Pocket Change Isn’t Going to Fix the Problems
The $160,000 is nothing in the golden state of budget chaos created by one of the nation’s most irresponsible state governments. Pretending that such a small expenditure is going to accomplish anything useful is lunacy. Pretending that seven assembly members and seven senators have the knowledge of family law courts, psychology, domestic violence, and child abuse necessary to make any sensible decisions a questionable leap of faith. The $160,000 and four months is more likely just another way for Beall and low-life politicians like him to make themselves look good to easily duped voters.
Family Law Reform Must Start With Honesty
If the legislature wants to reform the family law system, start with the most fundamental problem. The system is so overwhelmed by contested cases involving litigants and attorneys who commit perjury on a routine basis that the judges can’t figure out what’s true and what’s not. They spend immense amounts of time trying to do so only to get it wrong far too often. Meanwhile, the litigants who are telling the truth are often the ones running up the largest legal fees because it is far cheaper to tell a lie than to disprove a lie.
Even judges who appear to be well-intentioned and are attempting to follow the laws are left wandering clueless in the depths of a dishonest abyss filled with the words and deeds from the masses appearing in family law courts who think that veracity is an unnecessary evil. It is a garbage-in / garbage-out system guaranteed to trash people’s lives with bad decisions due to bad information, and to do so at the highest cost possible.
It’s possible to prove that many litigants and attorneys are knowingly perjuring themselves. I’ve seen court documents that amply demonstrate it with clear and convincing evidence. Often court and deposition transcripts show these people change stories and contradict themselves in ways that are not plausible misunderstandings of facts or changes in opinions. The judges don’t have time to read such documents, so the advantage belongs to the perjurers. Because there is essentially zero risk to perjury today, the cost of the crime is unjustly dumped upon the state and the aggrieved litigants. Saying that taxpayers finance the lies is essentially accurate.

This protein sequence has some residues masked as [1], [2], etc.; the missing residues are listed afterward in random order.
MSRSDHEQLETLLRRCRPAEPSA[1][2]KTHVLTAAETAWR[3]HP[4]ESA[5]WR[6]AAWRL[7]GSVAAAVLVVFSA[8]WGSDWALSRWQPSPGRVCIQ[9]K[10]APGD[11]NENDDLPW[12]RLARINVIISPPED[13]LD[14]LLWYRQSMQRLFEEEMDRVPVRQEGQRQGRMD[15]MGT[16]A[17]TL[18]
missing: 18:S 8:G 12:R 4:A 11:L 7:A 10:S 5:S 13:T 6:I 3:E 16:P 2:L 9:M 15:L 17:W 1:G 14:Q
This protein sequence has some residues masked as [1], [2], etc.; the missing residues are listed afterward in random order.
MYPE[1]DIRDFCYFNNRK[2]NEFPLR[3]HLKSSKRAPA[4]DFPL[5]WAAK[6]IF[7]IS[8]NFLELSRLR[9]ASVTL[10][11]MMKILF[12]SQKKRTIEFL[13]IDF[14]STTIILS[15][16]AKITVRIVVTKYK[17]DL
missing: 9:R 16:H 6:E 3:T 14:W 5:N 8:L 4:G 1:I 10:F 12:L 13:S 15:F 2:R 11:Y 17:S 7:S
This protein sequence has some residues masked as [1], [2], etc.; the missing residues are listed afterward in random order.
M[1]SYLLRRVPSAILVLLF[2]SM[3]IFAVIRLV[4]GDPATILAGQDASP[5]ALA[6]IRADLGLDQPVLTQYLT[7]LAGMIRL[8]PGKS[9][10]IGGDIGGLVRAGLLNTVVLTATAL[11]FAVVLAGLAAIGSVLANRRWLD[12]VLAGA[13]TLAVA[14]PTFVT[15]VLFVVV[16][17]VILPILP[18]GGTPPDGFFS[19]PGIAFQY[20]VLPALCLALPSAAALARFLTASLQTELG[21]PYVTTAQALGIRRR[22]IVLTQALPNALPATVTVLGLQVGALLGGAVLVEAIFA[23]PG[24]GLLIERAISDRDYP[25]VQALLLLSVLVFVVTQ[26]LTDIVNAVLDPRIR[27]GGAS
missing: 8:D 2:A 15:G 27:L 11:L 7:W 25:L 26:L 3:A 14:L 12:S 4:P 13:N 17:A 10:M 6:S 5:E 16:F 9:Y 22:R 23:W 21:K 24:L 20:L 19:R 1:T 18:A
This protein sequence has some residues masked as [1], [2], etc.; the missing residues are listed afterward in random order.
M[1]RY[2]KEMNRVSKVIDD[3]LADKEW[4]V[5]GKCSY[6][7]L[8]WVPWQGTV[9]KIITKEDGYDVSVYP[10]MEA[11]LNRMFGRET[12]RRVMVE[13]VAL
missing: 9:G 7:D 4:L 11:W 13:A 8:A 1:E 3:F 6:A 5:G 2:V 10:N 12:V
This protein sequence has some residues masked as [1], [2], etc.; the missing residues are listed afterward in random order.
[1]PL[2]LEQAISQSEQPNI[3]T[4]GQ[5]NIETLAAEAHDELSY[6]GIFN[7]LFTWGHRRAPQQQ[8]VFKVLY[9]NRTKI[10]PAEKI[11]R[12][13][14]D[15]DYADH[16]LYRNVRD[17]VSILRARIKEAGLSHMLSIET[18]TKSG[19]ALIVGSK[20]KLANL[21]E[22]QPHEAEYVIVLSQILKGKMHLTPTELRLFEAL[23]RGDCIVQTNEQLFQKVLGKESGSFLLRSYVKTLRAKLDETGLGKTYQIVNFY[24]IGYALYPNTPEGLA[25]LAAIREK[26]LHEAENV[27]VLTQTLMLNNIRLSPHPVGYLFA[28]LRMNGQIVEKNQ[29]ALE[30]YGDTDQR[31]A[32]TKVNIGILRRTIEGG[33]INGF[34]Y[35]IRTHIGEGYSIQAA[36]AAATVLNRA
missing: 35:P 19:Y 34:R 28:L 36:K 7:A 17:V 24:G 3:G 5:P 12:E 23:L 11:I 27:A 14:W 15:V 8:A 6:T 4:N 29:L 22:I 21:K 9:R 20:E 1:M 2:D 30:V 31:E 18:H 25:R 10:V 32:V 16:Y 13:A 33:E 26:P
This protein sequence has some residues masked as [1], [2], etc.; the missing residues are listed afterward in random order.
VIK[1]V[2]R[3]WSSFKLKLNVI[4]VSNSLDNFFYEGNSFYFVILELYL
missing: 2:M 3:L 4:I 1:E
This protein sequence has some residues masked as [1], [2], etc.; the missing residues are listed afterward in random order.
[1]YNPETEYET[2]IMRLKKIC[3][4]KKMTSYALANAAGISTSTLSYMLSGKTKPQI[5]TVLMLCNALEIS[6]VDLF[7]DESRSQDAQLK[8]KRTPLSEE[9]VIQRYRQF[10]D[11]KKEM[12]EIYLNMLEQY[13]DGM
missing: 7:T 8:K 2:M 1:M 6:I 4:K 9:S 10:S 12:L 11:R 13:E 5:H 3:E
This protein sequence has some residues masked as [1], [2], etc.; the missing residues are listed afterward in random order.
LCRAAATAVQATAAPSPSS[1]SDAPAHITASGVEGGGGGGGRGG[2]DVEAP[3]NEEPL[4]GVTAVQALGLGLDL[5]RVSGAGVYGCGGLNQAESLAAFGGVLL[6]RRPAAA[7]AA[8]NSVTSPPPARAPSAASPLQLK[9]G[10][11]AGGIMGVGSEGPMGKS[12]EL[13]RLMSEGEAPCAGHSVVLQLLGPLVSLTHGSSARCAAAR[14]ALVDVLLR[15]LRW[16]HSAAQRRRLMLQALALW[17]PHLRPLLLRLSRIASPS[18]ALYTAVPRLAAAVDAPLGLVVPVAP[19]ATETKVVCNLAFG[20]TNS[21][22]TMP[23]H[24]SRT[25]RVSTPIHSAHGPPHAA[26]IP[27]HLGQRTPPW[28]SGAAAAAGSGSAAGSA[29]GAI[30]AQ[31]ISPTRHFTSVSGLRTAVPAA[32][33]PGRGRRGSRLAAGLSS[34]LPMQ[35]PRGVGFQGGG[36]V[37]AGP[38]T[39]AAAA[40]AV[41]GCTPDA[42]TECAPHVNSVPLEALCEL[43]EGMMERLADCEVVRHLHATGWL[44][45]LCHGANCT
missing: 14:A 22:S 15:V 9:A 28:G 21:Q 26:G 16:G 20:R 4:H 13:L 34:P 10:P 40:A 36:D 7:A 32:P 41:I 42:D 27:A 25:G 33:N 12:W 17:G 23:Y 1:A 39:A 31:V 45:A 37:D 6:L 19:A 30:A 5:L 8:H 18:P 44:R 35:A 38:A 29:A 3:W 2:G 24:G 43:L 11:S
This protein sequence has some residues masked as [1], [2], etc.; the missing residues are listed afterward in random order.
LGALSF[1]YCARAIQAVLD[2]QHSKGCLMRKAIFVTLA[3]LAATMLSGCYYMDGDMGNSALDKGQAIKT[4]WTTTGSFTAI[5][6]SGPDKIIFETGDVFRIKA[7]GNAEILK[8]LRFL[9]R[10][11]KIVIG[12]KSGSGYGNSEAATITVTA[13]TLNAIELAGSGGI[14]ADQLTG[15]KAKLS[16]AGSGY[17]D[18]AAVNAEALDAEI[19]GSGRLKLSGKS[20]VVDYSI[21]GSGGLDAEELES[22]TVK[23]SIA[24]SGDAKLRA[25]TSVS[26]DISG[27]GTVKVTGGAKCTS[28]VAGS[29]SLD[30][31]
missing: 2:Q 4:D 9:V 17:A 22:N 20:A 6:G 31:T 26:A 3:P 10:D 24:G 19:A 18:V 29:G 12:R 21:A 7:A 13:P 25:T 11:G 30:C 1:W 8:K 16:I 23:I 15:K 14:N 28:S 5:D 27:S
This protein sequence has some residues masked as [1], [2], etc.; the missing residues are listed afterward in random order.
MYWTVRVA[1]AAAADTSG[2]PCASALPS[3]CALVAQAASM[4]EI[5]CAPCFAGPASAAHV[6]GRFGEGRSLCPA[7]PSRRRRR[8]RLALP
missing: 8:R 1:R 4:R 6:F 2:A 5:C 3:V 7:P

Prosecute Perjury and Other Judicial Integrity Violations
Start by creating an office of judicial integrity to engage in civil prosecution against people who perjure themselves in court. The first targets should be the government employees and family law attorneys who perjure themselves. It won’t take much effort to get many thousands of names of probable perjurers from families who have been through California’s destructive family law system. Along with those names of dishonest attorneys and litigants will come the names of CPS social workers and police officers who engage in evidence tampering, subornation of perjury, perjury, and other crimes.
Enact Judicial Integrity Standards Based Upon Roles and Responsibilities